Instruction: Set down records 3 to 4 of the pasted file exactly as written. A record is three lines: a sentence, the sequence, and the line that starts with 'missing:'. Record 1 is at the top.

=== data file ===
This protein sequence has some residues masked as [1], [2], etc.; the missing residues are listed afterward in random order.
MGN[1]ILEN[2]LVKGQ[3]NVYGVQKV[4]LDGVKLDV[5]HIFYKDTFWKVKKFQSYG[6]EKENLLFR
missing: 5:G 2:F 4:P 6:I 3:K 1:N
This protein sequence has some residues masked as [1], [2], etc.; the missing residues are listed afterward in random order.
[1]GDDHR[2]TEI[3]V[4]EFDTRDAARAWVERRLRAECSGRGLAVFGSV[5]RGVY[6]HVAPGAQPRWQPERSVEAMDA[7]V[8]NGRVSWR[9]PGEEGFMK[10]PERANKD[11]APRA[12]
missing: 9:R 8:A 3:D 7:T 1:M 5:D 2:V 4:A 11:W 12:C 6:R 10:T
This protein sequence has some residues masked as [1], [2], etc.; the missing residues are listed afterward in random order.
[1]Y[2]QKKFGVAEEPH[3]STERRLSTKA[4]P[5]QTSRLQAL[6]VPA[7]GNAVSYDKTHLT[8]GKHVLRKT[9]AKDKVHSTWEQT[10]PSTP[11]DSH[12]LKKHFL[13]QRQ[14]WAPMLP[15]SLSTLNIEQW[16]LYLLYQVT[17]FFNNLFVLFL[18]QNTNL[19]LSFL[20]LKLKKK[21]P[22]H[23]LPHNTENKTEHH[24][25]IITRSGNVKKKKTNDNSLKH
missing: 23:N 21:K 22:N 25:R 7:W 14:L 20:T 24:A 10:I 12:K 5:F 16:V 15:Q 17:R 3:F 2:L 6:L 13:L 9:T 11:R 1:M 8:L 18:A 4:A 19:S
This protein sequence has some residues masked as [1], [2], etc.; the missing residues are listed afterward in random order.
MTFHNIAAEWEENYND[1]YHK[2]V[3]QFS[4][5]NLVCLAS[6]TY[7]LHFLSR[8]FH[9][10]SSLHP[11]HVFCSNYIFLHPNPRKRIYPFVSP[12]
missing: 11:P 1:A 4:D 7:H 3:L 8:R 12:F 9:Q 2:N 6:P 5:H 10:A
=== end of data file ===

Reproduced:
This protein sequence has some residues masked as [1], [2], etc.; the missing residues are listed afterward in random order.
[1]Y[2]QKKFGVAEEPH[3]STERRLSTKA[4]P[5]QTSRLQAL[6]VPA[7]GNAVSYDKTHLT[8]GKHVLRKT[9]AKDKVHSTWEQT[10]PSTP[11]DSH[12]LKKHFL[13]QRQ[14]WAPMLP[15]SLSTLNIEQW[16]LYLLYQVT[17]FFNNLFVLFL[18]QNTNL[19]LSFL[20]LKLKKK[21]P[22]H[23]LPHNTENKTEHH[24][25]IITRSGNVKKKKTNDNSLKH
missing: 23:N 21:K 22:N 25:R 7:W 14:L 20:T 24:A 10:I 12:K 5:F 16:V 15:Q 17:R 3:F 2:L 6:L 13:L 9:T 11:R 1:M 8:L 18:A 4:A 19:S
This protein sequence has some residues masked as [1], [2], etc.; the missing residues are listed afterward in random order.
MTFHNIAAEWEENYND[1]YHK[2]V[3]QFS[4][5]NLVCLAS[6]TY[7]LHFLSR[8]FH[9][10]SSLHP[11]HVFCSNYIFLHPNPRKRIYPFVSP[12]
missing: 11:P 1:A 4:D 7:H 3:L 8:R 12:F 9:Q 2:N 6:P 5:H 10:A